Noted journalist and political commentator Cokie Roberts made the keynote presentation at the 2009 Public Library Association President’s Program. In addition, the PLA sponsored 20 programs and three preconferences.
Chicago proved to be a solid market as well: The Public Information Office secured placements with local print, radio, and television media; interview topics ranged from conference programs to the value of libraries and librarians and the surge in library use during tough economic times. More than 115 reporters and producers were on site, including those from C-SPAN, WGN-TV, the CBS Sunday Morning News, HARPO Radio, Chicago Public Radio, the Pioneer Press, and many other library and education trade press.
An op-ed piece in the Chicago Sun-Times drafted by the PIO on behalf of ALA President Jim Rettig and Chicago Public Library Commissioner Mary Dempsey focused on the resources available in libraries that can help patrons cope with the downturn in the economy. The PIO also secured live in-studio interviews. WGN Radio’s “Noon Show with Bob Sirott” featured Rettig and host Steve Bertrand, who discussed the value of libraries and conference programs, and “The Nick Digilio Show” included a segment with ALA President-Elect Camila Alire that focused on the value of libraries. CLTV, the 24-hour cable news station that reaches 1.5 million households, shadowed “Libraries Build Communities” volunteers as they planted a new garden for the Academy for Global Citizenship School. Rettig and volunteers talked with the news crew about the value of libraries and how librarians and staff make a difference in the communities that they serve.
Melba Pattillo Beals
Participants this year also had the opportunity to attend the conference from their desktops via ALA’s new Virtual Conference. ALA offered 10 interactive Web sessions July 13 and 14 at the closing of the conference in Chicago. Attendees were able to interact with speakers and other attendees during each of these hour-long sessions on a variety of topics. These programs from ALA’s Washington Office, the Office of Intellectual Freedom, and several other offices and divisions covered topics such as accessing stimulus money for broadband deployment, “greening your library,” and best customer service.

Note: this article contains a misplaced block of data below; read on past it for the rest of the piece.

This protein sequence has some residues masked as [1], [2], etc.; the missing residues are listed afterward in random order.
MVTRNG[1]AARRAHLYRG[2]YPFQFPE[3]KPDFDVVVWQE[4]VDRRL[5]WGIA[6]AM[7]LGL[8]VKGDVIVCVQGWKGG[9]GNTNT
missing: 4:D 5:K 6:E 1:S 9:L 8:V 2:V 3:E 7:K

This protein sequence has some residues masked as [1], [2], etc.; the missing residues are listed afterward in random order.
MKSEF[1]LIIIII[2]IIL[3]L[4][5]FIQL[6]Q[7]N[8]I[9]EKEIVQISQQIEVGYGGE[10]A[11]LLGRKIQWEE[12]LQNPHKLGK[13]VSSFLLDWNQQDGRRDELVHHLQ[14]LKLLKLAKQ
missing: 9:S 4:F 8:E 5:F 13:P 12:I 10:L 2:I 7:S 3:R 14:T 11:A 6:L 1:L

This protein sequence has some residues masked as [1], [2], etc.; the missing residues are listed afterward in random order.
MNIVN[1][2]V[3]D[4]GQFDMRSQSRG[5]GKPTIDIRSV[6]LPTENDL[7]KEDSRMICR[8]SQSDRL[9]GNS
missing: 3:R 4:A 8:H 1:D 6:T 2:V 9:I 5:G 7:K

And as usual, the Annual Conference was both one large gathering and many small ones at which ALA divisions, offices, and others had an opportunity to showcase their talents and their progress to colleagues from across the nation and beyond.
American Libraries sponsored the Annual Conference Auditorium Speaker Series speech by Wanda Urbanska, host of television’s Simple Living. Urbanska urged libraries to stay at the center of change, arguing that they are inherently green because of their role in helping reduce consumption: “Reclaim your role as eco–role models and exemplars in your community,” she said.